iPod Nano and Zune HD: Capable Media Players

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OTHER THAN THE ability to play music and video, the new iPod Nano and the Zune HD share few similarities. The iPod Nano is more of a secondary player for commutes or the gym, and its new video camera makes it ideal for YouTube clips. Th e Zune HD, in contrast, is for the media junkie, offering a higher capacity and HD video playback.



Apple iPod Nano
Measuring 3.6 by 1.5 by 0.24 inches and bearing a 2.2-inch display, the 1.3-ounce fifth gen Nano ($150 for 8GB, $180 for 16GB) comes in a rainbow of colors, encased in polished anodized aluminum. The finish is attractive, but susceptible to smudges and fingerprints. Among the new features is an FM radio tuner (at last!). Though the FM radio isn’t particularly innovative (we saw this feature on the firstgen Zune), it can pause and play radio, and it works well. Thanks to its integration with iTunes, the Nano has unbeatable audio and video features. Genius Mixes, which group your music by a common characteristic, generate directly on the Nano when you sync from iTunes. Audio sounded clean but somewhat tinny through the included earbuds. In the PC World Labs’ audio-quality tests, this Nano scored similarly to its predecessor, receiving a rating of Superior.

The video camera is a positive addition. Th e lens placement is awkward, however, and I found that holding the sliver-thin Nano by its edges was difficult. Gripping it at the bottom doesn’t work well either, as the lens sits at the bottom of the device when you hold it vertically. Video shot outside was bright and sharp. But since the Nano has no contrast or brightness controls, my indoor clips were fuzzy, dark, and grainy. The mic picked up sound adequately. The 640-by-480-pixel VGA footage is compatible with streaming-video sites, and it works natively in iTunes. Watching video on the Nano itself is surprisingly enjoyable. Still, viewing videos on a device this small takes some getting used to, and the rounded screen attracts quite a bit of glare.



Microsoft Zune HD
The Zune HD marks a huge mprovement from last year’s
odel in speed, video quality, usability, and design. But while it is priced competitively
($220 for 16GB, $290 for 32GB), you’ll have to pay more to take full advantage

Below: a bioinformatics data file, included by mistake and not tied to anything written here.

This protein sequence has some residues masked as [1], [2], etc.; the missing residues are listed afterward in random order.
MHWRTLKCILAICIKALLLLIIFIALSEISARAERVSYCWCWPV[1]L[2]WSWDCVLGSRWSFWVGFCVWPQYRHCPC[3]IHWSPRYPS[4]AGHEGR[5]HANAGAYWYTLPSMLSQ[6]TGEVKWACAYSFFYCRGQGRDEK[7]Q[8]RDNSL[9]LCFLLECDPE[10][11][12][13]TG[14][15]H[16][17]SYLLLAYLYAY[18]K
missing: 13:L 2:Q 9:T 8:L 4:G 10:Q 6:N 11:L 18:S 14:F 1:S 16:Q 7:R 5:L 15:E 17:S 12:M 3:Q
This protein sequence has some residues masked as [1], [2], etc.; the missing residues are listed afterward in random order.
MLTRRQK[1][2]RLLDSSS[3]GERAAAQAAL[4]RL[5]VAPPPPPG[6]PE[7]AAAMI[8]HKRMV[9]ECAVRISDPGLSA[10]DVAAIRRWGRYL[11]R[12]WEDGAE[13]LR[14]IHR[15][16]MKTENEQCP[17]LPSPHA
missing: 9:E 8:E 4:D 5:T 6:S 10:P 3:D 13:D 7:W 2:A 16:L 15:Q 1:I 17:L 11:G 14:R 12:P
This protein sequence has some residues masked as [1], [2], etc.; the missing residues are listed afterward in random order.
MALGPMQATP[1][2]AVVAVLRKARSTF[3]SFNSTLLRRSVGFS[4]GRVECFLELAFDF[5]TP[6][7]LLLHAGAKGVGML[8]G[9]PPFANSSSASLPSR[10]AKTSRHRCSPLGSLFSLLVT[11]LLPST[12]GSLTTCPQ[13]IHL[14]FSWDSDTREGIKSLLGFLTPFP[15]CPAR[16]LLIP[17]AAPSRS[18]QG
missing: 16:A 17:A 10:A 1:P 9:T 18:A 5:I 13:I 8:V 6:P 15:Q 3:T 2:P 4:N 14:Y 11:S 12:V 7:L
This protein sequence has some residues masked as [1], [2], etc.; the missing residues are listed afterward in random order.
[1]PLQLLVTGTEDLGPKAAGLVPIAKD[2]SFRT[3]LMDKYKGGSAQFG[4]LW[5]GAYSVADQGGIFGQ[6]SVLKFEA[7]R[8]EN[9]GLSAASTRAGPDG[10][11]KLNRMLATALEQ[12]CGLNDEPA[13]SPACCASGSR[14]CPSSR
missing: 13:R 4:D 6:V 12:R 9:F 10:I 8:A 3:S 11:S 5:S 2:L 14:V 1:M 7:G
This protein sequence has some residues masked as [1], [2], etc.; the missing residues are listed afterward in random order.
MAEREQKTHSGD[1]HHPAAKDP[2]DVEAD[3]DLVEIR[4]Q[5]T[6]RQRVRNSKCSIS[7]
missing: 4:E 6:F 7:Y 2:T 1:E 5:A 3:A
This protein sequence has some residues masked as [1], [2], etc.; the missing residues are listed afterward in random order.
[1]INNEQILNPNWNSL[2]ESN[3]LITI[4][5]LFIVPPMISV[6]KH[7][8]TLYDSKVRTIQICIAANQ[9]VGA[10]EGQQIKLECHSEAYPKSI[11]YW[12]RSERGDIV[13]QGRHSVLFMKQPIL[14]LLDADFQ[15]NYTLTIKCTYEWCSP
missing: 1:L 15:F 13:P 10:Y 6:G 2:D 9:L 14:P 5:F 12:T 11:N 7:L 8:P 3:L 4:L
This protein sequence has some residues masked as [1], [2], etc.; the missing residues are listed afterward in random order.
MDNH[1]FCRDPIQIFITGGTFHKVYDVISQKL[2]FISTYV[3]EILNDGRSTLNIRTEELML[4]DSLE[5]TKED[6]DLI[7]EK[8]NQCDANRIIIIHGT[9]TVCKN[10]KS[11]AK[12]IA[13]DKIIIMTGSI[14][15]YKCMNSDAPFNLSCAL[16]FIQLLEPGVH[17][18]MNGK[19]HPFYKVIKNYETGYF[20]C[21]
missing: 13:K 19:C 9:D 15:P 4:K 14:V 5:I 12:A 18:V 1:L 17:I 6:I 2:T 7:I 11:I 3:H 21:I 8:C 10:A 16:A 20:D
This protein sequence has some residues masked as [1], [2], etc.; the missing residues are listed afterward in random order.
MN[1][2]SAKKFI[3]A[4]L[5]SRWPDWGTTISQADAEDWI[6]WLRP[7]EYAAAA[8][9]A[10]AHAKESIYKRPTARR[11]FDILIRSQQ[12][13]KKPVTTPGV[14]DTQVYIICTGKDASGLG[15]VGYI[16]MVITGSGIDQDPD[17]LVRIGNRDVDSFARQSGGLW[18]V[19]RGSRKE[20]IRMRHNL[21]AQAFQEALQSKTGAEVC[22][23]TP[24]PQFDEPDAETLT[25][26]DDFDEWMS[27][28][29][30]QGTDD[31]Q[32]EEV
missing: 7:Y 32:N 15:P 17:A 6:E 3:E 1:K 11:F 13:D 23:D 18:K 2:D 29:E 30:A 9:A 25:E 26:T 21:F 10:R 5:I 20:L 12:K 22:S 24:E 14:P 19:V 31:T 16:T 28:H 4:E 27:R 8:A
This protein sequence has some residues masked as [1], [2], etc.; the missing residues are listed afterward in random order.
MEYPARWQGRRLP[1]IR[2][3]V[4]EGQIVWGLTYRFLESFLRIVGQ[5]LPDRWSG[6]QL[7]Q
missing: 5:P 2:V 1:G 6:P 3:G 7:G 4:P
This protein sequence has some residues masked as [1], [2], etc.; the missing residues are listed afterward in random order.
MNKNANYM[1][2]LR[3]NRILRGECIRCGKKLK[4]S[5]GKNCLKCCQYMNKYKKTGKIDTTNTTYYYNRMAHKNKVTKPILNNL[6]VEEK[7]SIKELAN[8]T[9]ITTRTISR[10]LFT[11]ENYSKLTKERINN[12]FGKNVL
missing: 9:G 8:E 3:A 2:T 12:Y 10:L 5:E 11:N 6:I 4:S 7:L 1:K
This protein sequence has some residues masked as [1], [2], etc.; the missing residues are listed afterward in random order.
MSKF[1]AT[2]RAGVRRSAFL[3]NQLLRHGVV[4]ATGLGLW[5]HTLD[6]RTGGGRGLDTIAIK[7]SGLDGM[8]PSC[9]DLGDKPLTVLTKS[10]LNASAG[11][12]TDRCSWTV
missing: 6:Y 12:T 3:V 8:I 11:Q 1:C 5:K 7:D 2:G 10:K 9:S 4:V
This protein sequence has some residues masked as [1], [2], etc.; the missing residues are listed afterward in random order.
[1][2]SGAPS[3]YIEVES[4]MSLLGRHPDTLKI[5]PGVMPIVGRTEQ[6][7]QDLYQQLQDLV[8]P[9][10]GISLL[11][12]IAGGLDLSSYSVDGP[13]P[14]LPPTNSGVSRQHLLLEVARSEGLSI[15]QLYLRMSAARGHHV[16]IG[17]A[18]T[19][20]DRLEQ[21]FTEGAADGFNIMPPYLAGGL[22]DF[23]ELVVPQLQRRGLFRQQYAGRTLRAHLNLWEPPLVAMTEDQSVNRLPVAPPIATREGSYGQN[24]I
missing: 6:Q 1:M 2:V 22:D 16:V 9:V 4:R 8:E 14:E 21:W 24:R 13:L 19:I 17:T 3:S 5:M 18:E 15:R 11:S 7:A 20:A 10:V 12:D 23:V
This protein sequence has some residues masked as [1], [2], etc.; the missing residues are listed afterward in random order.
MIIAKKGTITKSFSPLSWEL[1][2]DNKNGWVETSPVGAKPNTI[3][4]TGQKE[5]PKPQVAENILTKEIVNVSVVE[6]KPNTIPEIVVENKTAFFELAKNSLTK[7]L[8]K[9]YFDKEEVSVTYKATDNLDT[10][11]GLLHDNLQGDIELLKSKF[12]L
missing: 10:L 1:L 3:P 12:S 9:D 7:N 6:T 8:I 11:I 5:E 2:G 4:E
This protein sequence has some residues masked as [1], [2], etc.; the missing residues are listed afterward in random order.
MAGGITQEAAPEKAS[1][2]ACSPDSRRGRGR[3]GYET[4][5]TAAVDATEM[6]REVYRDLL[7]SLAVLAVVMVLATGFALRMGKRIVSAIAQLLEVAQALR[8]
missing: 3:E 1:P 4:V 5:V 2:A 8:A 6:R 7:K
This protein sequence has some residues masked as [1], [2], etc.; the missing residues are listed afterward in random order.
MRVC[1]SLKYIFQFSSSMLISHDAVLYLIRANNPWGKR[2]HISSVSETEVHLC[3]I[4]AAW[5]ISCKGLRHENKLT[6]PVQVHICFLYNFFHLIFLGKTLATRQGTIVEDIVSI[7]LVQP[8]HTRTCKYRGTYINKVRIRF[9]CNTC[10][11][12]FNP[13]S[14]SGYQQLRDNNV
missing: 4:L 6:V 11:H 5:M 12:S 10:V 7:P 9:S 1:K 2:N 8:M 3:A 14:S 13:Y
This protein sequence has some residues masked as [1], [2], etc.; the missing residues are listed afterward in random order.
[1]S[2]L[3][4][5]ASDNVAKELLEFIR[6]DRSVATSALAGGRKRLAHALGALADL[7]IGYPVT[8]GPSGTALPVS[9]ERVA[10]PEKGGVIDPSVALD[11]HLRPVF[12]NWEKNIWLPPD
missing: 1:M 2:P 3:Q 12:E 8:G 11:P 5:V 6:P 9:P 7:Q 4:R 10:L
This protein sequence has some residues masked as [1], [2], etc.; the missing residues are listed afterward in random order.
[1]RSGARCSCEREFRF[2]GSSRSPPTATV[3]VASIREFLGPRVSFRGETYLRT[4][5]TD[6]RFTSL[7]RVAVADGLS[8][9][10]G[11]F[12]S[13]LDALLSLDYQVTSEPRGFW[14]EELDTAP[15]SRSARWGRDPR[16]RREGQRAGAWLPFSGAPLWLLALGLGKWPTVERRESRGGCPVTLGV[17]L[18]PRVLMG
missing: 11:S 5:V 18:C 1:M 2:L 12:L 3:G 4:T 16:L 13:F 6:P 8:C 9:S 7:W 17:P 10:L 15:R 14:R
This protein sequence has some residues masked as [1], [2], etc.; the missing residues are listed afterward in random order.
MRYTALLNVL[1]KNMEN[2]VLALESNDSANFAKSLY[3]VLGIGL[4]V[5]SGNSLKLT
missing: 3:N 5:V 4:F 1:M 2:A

of all of its features. Physically, the Zune HD represents a complete make- over. It measures 4.0 by 2.0 by 0.3 inches and weighs 2.6 ounces. A gorgeous, 3.3-inch, multitouch OLED display dominates the face. Microsoft has added an HD radio receiver. HD radio delivers cleaner sound than analog FM does, and lets stations broadcast extra channels; you can also tag and download songs from the Zune Marketplace. To fully enjoy the Zune HD’s high-def video capabilities, you’ll have to pay $80 for the HDMI docking station. The Zune HD supports 720p HD fi les, so you can play videos via the dock on your HDTV. Video on my HDTV had bright and accurate colors, smooth transitions, and little pixelation. Video playback on the Zune HD itself was impressive, too. Audio quality was good, but you’ll want to ditch the included earbuds. With better headphones, songs sounded rich and clean. Microsoft has optimized the interface for the multitouch display. Th e new Quickplay item displays your most recently added content and history, and lets you pin your favorites. The Zune 4.0 PC soft ware has its own splashy Quickplay page. You can’t sync the menus, however; favorites you add to your Zune won’t carry over to your PC. Another new soft ware feature is SmartDJ, which, similar to Genius Mixes, creates a playlist from songs in your library and on the Zune Marketplace. You have to buy the Zune Pass ($15 per month), however, to enjoy the Zune Marketplace content.

Source of Information : PC World December 2009

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